5. Listen to little voices
Before they say a word, children learn from what is being said to them. When parents and caregivers respond to a baby’s cry, smile or coo, it helps their brains build social and communications skills. Babies then copy the sounds and actions of the people around them, building knowledge by connecting words together in webs of meaning.
Stanford University psychologists
found that toddlers with parents and caregivers who spoke to them were better at processing language at 18 months old and knew more words by the time they reached two years old.
Besides teaching words in isolation, parents and caregivers can also facilitate word learning by paying attention to a child’s interests and talking about things that have engaged them. As toddlers learn to talk, asking questions can help more than giving instructions. Positive talk from a caregiver can have a long-term impact: psychologists found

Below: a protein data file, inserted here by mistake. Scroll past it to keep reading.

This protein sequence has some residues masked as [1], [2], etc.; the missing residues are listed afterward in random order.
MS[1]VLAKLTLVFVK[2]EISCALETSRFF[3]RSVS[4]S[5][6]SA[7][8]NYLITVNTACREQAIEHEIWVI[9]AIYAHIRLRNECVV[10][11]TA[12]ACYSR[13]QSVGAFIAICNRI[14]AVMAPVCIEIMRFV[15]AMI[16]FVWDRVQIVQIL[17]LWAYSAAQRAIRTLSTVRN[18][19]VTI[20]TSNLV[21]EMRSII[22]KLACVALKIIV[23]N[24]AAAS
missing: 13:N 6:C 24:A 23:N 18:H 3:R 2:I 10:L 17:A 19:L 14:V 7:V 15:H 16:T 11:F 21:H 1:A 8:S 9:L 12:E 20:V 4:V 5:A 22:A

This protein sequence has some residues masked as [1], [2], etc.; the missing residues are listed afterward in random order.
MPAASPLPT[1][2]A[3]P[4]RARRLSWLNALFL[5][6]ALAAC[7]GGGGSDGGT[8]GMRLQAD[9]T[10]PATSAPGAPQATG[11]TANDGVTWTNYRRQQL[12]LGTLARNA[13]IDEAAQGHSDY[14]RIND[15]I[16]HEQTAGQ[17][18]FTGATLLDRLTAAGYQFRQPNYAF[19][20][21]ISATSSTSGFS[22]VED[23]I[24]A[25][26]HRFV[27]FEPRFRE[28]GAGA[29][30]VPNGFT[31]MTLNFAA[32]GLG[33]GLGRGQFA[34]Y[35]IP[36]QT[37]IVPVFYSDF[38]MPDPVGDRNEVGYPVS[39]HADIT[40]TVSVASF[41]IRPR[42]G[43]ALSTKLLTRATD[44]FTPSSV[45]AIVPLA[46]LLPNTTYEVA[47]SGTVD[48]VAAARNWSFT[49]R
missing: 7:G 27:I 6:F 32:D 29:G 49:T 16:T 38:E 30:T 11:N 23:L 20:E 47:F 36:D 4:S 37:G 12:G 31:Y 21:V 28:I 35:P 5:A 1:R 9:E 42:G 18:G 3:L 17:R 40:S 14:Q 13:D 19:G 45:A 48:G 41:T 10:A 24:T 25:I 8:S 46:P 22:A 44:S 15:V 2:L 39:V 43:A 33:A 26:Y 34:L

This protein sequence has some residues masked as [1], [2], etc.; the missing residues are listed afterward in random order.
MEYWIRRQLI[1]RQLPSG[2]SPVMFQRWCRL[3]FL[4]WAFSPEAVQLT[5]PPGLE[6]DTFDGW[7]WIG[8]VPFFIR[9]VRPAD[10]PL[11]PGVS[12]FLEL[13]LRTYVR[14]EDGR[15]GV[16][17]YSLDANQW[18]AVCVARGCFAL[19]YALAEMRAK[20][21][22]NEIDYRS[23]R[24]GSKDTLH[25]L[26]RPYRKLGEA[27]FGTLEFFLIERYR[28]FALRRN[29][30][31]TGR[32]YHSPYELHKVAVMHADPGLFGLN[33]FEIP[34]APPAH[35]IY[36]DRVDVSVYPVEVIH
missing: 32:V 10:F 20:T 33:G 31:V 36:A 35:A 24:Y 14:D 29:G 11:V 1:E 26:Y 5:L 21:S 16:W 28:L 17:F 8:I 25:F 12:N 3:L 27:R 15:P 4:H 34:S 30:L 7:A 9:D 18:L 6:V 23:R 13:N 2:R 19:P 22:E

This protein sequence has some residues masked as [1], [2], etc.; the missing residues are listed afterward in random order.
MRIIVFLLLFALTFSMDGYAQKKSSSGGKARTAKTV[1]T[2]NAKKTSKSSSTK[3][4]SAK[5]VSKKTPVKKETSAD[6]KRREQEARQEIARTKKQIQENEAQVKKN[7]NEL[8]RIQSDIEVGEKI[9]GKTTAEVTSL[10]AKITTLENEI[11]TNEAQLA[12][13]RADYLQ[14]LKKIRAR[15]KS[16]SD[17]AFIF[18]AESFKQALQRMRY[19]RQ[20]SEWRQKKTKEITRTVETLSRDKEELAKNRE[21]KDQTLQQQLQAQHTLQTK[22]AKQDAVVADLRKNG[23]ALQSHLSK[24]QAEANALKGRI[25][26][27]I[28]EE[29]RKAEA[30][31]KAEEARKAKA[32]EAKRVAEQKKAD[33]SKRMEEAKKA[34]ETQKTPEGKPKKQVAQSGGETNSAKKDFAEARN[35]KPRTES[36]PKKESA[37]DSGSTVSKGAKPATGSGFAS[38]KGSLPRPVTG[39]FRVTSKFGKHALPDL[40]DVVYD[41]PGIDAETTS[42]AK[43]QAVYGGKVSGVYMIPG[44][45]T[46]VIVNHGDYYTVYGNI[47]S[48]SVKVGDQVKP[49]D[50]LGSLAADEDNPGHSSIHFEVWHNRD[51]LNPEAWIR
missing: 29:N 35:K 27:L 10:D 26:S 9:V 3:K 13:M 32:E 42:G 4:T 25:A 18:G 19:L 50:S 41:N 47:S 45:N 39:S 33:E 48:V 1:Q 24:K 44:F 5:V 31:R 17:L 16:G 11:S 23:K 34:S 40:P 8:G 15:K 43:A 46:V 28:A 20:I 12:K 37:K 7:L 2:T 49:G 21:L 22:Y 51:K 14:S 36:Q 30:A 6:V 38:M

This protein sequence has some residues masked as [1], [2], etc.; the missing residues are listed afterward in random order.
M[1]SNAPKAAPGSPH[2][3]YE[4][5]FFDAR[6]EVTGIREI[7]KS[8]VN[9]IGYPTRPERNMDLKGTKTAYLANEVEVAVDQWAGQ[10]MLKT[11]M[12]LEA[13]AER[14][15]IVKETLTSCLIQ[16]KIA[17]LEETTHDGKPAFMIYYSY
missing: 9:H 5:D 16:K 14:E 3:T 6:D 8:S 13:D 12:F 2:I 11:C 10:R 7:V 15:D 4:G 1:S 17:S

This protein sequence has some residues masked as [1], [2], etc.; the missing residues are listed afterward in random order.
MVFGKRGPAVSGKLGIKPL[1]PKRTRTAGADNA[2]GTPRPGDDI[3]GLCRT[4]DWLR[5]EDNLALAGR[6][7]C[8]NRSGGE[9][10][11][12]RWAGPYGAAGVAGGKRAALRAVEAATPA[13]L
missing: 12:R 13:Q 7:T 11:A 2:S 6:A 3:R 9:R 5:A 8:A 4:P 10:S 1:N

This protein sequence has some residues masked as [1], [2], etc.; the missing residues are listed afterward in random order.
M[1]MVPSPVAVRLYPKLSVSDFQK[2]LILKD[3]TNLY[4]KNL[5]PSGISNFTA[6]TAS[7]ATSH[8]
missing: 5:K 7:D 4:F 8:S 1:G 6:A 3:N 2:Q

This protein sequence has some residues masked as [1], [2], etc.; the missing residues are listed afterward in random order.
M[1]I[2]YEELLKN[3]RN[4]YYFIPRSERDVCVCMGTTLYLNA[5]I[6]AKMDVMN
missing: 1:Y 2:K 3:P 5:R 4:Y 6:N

that a child who hears positive talk at two-years-old can better control their impulses when they’re six.
Islamic Relief Australia is partnering with UNICEF Australia this year to provide the best start to life for little ones across the Asia Pacific by providing critical early childhood education and nutrition programs.